In the wake of devastating storms that blacked out the entire state, the Greens are pushing their proposed battery incentives as a way to boost energy security.
Households and businesses are continuing to clean up and count the costs of the storm that wreaked havoc across South Australia. In some places, the crisis is still unfolding.
Among the damage is food spoilage resulting from the blackout – the amount of food discarded would be truly horrifying.
The Greens say that moving forward, battery storage needs to be strongly encouraged in the state and throughout Australia.
“Bringing a battery boom to South Australia will give households and small businesses the energy security that they need,” said SA Greens senator, Sarah Hanson-Young
“Renewable energy coupled with battery storage is the future and will help to keep energy demand sustainable while bringing much needed jobs to our state.”
Announced in May this year, the Greens’ battery subsidy policy is in the form of a tax credit; up to a maximum of $5,000. The party also proposes a Low Income Solar Storage (LISS) grant of up to $5,000.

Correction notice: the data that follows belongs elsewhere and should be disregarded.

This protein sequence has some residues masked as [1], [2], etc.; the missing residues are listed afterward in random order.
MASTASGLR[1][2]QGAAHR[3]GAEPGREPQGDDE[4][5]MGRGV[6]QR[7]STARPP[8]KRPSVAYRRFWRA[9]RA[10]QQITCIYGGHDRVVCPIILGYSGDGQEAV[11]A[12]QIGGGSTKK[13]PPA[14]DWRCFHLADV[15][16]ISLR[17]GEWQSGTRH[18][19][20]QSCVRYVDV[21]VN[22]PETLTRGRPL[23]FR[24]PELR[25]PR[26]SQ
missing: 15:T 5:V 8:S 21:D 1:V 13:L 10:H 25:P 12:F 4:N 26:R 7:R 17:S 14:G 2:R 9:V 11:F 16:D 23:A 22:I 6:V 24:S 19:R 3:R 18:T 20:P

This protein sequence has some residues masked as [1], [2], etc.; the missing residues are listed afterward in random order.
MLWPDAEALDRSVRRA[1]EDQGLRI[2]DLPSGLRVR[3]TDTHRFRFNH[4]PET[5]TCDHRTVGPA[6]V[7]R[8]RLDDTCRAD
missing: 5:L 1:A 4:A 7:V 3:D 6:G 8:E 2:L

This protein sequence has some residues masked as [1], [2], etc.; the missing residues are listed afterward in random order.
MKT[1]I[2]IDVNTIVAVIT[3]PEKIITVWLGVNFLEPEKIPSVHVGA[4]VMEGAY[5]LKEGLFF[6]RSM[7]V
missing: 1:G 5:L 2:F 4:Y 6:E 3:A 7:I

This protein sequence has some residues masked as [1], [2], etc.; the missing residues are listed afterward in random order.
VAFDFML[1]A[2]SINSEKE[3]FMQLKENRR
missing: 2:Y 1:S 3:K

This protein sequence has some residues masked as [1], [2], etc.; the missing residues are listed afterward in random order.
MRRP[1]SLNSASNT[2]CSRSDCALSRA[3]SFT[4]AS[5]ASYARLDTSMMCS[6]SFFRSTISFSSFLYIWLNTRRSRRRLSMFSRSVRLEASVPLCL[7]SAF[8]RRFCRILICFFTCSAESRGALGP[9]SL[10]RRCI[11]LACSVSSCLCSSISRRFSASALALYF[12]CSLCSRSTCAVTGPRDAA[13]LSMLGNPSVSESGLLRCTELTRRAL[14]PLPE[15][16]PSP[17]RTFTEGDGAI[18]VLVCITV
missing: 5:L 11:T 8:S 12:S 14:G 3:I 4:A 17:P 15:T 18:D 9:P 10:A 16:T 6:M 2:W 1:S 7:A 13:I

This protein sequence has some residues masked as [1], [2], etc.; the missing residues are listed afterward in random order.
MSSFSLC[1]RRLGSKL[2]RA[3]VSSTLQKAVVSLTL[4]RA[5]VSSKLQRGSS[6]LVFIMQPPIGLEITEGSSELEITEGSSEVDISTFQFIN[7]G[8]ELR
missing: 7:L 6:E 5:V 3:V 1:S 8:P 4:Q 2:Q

The Greens estimate up to 1.2 million households across Australia would take advantage of the subsidy if it was implemented. Funding for the scheme would come from redirecting money from fossil fuel tax breaks.
There is significant government support for battery storage appearing around the world, but government-backed battery subsidies, rebates and other incentives are a little thin on the ground at present in Australia.
However, small businesses across the country may be able to claim a 100% tax deduction in the same financial year as purchasing an energy storage system through accelerated depreciation. In South Australia specifically, households and small businesses in Adelaide’s CBD can take advantage of up to $5,000 in grants for energy storage, along with up to $5,000 to install solar panels.
While batteries are certainly a great way to make the most of the high value electricity generated by solar power systems, not just any battery system is suitable for a blackout in a scenario where the building is connected to the mains grid.
Bearing in mind that Australia’s electricity infrastructure is generally reliable and blackouts usually short-lived, the additional cost of a backup power feature needs to be carefully weighed against the benefits in each circumstance.
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